previousKalmanStateY = currentKalmanStateY;

KalmanState currentKalmanStateZ = new KalmanState(MEASUREMENT_NOISE, accelerometerValues[2], (double)resultVec[2], previousKalmanStateZ);
previousKalmanStateZ = currentKalmanStateZ;

if (previousKalmanStateCounter == KALMAN_STATE_MAX_SIZE) {
magneticXTextView.setText("x: " + previousKalmanStateX.getX_estimate());
magneticYTextView.setText("y: " + previousKalmanStateY.getX_estimate());
magneticZTextView.setText("z: " + previousKalmanStateZ.getX_estimate());

resetKalmanFilter();
} else {
previousKalmanStateCounter++;
}

} else {
magneticXTextView.setText("x: " + resultVec[0]);
magneticYTextView.setText("y: " + resultVec[1]);
magneticZTextView.setText("z: " + resultVec[2]);
}
}
}
}
}

private void resetKalmanFilter() {
previousKalmanStateX = null;
previousKalmanStateY = null;
previousKalmanStateZ = null;
previousKalmanStateCounter = 0;
}

@Override
public void onAccuracyChanged(Sensor sensor, int i) {
}
}
``````

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In my comment on the checked answer on the link you provided above, I referred to my simple answer at calculate acceleration in reference to true north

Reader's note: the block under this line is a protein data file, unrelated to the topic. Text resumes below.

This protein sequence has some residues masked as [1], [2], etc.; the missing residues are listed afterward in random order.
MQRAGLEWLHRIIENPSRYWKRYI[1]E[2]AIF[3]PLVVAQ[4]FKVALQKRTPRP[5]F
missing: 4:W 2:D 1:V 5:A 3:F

Let me answer here again with more clarification. The answer is the product of the rotation matrix and the magnetic field values. If you read further on the "X is always very small" is the correct value.

The accelerometer and magnetic field sensors measure the acceleration of the device and the magnetic field of the earth at the device location respectively. They are vectors in 3 dimentional space, let call them a and m respectively.
If you stand still and rotate your device, theoretically m does not change assuming there are no magnetic interference from surrounding objects (actually m should change little, if you move around since the magnetic field of the earth should change little in a short distance). But `a` does change, even though it should not be drastic in most situation.

Now a vector v in 3 dimensional space can be represented by a 3-tuples (v_1, v_2, v_3) with respect to some basis (e_1, e_2, e_3), i.e v = v_1 e_1 + v_2 e_2 + v_3 e_3. (v_1, v_2, v_3) are called the coordinates of v with respect to the basis (e_1, e_2, e_3).

In Android devices, the basis is (x, y, z) where, for most phone, x is along the shorter side and pointing right, y is along the longer side and pointing up and z is perpendicular to the screen and pointing out.
Now this basis changes as the position of the device changes. One can think these bases as a function of time (x(t), y(t), z(t)), in mathematics term it is a moving coordinate system.